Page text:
Magazine article The Spectator

Dual Control

Magazine article The Spectator

Dual Control

Article excerpt

Nowhere Boy

15, Nationwide from 26 December

Firstly, the year in review - it was good, thanks - and now on to Nowhere Boy, the surprisingly conventional first feature-length film from visual artist Sam Taylor Wood. It is perfectly accomplished, and pleasing enough, but it's not going to blow your socks off, even though the combination of Ms Taylor Wood and such a compelling story would give you every reason to think it might. That said, having your socks blown off is rather overrated. Or, as one man told me, 'My socks blew off in 1976 and I've yet to find them. They were nice socks, too.' So there is something to be said for not having your socks blown off, I suppose.

The story? This is a biopic of the early years of John Lennon, covering his totally weird upbringing. He was brought up by his Aunt Mimi, whom he thought was his mum until his mid-teens, when he discovered that his real mum was actually Mimi's sister, Julia, who, it turned out, lived nearby.

These days, they'd all be on The Jeremy Kyle Show, spewing their guts out, but folks got on with their crazy lunacies - their mishigas, as my old nan would have said - quietly back then. It opens with the familiar guitar twang of 'A Hard Day's Night' and it is set in 1950s Liverpool, although you never really get a sense of Liverpool at that time. This film is extremely highly coloured - all ruby reds and vivid oranges - giving everything a peculiarly artificial feel. I do not know Ms Taylor Wood, and have never visited her home, but I'm betting it is not all done up in magnolia. She does seem to have a thing for colour. An Education, though, did a much better job with its period feel, and that was very brown. Is brown the key?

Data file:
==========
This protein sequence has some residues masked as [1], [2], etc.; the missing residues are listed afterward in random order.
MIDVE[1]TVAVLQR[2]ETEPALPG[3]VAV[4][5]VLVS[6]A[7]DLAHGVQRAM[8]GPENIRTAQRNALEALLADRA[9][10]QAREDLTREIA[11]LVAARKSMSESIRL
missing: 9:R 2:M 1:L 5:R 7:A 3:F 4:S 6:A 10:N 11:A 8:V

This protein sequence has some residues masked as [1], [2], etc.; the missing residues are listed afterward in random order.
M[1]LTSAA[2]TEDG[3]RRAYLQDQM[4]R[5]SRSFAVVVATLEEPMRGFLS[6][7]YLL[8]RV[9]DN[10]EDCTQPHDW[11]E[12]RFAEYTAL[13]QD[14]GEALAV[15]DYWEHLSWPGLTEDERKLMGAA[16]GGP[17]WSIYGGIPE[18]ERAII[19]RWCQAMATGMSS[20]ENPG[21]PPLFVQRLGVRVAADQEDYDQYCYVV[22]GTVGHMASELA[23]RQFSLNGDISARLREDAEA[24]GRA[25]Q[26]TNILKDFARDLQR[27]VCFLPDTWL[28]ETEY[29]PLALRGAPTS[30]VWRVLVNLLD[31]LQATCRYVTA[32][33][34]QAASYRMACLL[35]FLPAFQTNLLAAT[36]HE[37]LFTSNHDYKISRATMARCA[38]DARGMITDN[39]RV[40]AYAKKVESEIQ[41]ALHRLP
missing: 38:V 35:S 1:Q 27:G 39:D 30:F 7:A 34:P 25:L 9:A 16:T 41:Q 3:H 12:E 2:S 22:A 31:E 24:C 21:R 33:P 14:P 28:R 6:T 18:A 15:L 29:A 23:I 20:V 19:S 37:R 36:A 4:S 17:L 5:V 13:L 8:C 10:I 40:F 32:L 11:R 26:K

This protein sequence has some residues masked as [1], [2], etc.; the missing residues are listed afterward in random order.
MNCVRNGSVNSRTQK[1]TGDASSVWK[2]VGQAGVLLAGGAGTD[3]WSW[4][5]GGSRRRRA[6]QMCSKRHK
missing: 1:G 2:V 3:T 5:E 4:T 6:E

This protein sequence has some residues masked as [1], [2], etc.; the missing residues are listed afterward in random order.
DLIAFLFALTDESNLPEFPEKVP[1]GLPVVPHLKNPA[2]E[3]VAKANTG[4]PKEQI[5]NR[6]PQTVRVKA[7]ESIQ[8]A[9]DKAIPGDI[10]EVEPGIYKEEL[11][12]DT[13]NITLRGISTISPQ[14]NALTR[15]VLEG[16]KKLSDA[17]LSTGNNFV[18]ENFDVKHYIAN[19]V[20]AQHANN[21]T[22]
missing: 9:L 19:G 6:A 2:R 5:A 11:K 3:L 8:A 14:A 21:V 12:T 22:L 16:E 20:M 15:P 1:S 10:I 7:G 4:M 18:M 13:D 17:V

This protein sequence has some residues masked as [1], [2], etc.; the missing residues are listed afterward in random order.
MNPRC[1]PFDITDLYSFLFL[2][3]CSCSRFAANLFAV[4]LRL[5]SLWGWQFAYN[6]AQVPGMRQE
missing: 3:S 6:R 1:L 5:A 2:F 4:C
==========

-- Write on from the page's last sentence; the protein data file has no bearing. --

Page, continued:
Don't ask me. I didn't go to film school!

The young actor Aaron Johnson plays the teenage Lennon, and has a good stab at it, even if his Liverpool accent goes awol after ten minutes and never returns but, strangely, it scarcely matters, as the real stars of Nowhere Boy are Anne-Marie Duff as Julia and Kristin Scott Thomas as Mimi. Ms Duff has those huge, expressive eyes, while Scott Thomas, who is actually far too posh for the role of working-class Liverpudlian housewife - she sometimes looks as if she has mistakenly wandered in from a statelyhome movie set in 1816 - does have the sort of bone structure that is a mesmerising qattraction in and of itself. …

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